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MDOT working with Woodward communities

By Lisa Brody

In late January, Michigan Department of Transportation (MDOT) met with a coalition of Woodward Avenue communities, including Birmingham, to begin working on how to shift the roadway to a multi-modal future.

According to a memo written by Birmingham Assistant City Manager Jana Ecker, “In 2022, the city commission completed a strategic planning process and identified its priorities for strategic goals as community and sustainability. The first strategic goal adopted was to create an engaged and connected community, and the first priority outlined was to work to bridge the divide that Woodward Avenue creates in the city, and transform the Woodward environment. The recommended action associated with this goal was to create a coalition with Woodward corridor communities, seek partnerships with community groups and elected officials, and advocate the Michigan Department of Transportation (“MDOT”) for a transformational road diet.”

Multi-modal transportation is a safety oriented mission to shift from a strictly automobile-centric focus to one that is inclusive of biking, walking and other transit forms, is equitable and inclusive, as well as works towards state carbon neutral goals. Local communities, such as Birmingham, Ferndale, Berkley and others have been seeking this effort for several years.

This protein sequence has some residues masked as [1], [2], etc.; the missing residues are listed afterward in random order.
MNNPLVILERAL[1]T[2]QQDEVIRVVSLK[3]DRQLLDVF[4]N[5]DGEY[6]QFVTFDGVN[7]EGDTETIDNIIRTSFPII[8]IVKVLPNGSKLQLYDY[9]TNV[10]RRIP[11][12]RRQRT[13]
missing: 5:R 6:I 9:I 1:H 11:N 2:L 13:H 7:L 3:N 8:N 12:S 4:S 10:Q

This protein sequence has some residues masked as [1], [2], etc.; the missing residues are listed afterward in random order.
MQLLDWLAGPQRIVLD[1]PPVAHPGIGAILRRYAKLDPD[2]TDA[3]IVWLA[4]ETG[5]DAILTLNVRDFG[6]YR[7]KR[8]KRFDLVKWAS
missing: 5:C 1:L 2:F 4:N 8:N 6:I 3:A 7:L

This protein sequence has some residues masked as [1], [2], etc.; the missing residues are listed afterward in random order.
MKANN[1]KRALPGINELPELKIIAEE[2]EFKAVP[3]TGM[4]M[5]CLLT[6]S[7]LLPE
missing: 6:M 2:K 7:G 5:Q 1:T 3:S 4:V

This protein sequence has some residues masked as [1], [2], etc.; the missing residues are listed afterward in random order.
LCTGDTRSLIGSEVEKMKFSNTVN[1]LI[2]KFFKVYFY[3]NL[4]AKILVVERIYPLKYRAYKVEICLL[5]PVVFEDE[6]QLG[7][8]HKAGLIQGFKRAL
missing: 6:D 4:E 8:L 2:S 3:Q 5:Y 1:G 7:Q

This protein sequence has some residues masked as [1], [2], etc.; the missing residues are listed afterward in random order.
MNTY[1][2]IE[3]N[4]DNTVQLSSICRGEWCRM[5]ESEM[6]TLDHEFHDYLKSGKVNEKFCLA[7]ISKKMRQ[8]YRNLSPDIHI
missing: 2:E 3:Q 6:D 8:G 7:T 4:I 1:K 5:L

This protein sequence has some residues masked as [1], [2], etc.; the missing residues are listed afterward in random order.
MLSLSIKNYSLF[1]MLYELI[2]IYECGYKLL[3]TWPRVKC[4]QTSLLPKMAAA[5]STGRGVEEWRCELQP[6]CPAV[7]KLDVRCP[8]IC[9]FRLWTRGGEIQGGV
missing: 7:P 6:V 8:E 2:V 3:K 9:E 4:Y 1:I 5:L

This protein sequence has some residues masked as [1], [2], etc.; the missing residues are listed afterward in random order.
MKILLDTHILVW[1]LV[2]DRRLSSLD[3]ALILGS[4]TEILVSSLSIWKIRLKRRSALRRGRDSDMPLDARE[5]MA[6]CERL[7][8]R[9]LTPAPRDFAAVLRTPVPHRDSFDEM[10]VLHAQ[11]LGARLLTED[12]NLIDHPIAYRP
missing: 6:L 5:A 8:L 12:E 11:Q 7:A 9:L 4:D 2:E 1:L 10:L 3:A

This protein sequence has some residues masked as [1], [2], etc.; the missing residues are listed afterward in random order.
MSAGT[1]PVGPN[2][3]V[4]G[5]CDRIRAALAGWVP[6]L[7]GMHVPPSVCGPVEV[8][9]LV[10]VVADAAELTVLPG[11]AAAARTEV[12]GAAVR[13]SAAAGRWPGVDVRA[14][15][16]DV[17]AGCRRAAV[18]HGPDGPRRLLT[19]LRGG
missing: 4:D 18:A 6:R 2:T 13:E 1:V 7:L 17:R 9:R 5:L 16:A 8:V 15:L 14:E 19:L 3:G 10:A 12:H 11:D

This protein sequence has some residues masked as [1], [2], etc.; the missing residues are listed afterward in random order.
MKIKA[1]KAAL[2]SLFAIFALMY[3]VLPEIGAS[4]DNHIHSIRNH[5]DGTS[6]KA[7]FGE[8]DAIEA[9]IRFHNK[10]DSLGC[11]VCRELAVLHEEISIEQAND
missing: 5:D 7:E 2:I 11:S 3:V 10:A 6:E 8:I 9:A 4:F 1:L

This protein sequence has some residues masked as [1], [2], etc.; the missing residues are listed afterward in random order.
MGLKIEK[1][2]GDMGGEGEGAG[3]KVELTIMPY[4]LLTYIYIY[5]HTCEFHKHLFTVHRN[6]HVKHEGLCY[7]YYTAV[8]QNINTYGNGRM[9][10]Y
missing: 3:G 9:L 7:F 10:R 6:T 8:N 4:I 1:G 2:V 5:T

The communities involved in working with MDOT are Detroit, Highland Park, Ferndale, Pleasant Ridge, Huntington Woods, Royal Oak, Berkley, Birmingham, Bloomfield Hills and Pontiac – the full stretch along Woodward Avenue. Ecker noted that “In furtherance of this strategic goal, I am pleased to advise that a coalition of community leaders from Detroit, Highland Park, Ferndale, Pleasant Ridge, Huntington Woods, Royal Oak, Berkley, Birmingham, Bloomfield Hills and Pontiac has been established and meeting regularly to discuss our collective goals for the Woodward corridor. In addition, representatives from both SEMCOG and Oakland County have also attended to support the Woodward communities.”

On January 27, the coalition met with Interim Director of MDOT Brad Wieferich to share their concerns and collaborate with MDOT to implement both short term and long term changes to transform the corridor.

Among the points presented were that Woodward is a key corridor in metro Detroit, and it segments several historic downtowns, acting as “Main Street” in numerous communities.

For the coalition, there is a sense of urgency to not just plan changes to Woodward – but to implement them for the corridor as a whole. The coalition seeks to work together on a corridor plan, even though several communities have worked on plans independently.

Among key elements, “Woodward communities would like any plan to use best practices in multi-modal transportation and urban planning, and to consider a complete road diet analysis for the entire corridor understanding that Woodward is a main street, not a highway. Woodward communities request that MDOT shift transportation analysis away from current vehicle centric, vehicle level of service analysis to a comprehensive multi-modal analysis for Woodward Avenue and other road projects in urban areas, and consider sustainability and environmental goals in transportation planning (such as state carbon neutral goals).

Ecker reported the next meeting of the coalition is expected to be in early March.


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